Structure and strength in causal induction

Thomas L. Griffiths, Joshua B. Tenenbaum

Research output: Contribution to journalArticlepeer-review

417 Scopus citations


We present a framework for the rational analysis of elemental causal induction-learning about the existence of a relationship between a single cause and effect-based upon causal graphical models. This framework makes precise the distinction between causal structure and causal strength: The difference between asking whether a causal relationship exists and asking how strong that causal relationship might be. We show that two leading rational models of elemental causal induction, ΔP and causal power, both estimate causal strength, and we introduce a new rational model, causal support, that assesses causal structure. Causal support predicts several key phenomena of causal induction that cannot be accounted for by other rational models, which we explore through a series of experiments. These phenomena include the complex interaction between ΔP and the base-rate probability of the effect in the absence of the cause, sample size effects, inferences from incomplete contingency tables, and causal learning from rates. Causal support also provides a better account of a number of existing datasets than either ΔP or causal power.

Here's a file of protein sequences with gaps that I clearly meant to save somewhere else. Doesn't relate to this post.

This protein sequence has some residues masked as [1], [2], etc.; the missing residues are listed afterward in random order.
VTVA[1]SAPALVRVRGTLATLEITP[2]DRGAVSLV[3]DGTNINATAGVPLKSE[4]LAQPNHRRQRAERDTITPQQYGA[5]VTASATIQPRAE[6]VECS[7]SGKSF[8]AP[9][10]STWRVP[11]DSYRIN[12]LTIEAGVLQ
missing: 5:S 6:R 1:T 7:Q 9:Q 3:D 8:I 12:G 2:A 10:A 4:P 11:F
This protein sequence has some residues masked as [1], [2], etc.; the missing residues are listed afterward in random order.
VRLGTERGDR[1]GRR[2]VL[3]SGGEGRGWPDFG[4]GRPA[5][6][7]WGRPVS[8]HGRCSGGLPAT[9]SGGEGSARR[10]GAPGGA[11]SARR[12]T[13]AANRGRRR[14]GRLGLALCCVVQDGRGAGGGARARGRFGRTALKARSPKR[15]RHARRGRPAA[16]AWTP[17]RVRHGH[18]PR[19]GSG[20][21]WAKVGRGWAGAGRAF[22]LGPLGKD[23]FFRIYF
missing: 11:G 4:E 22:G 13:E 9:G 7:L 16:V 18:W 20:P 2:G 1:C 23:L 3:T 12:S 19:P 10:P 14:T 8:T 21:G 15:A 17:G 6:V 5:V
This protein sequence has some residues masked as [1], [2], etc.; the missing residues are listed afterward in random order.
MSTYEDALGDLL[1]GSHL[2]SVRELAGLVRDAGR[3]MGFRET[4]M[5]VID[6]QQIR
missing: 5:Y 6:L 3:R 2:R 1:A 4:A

Original languageEnglish (US)
Pages (from-to)334-384
Number of pages51
JournalCognitive Psychology
Issue number4
StatePublished - Dec 2005
Externally publishedYes

All Science Journal Classification (ASJC) codes

  • Experimental and Cognitive Psychology
  • Neuropsychology and Physiological Psychology
  • Artificial Intelligence
  • Developmental and Educational Psychology
  • Linguistics and Language


  • Bayesian models
  • Causal induction
  • Causality
  • Computational modeling
  • Rational analysis


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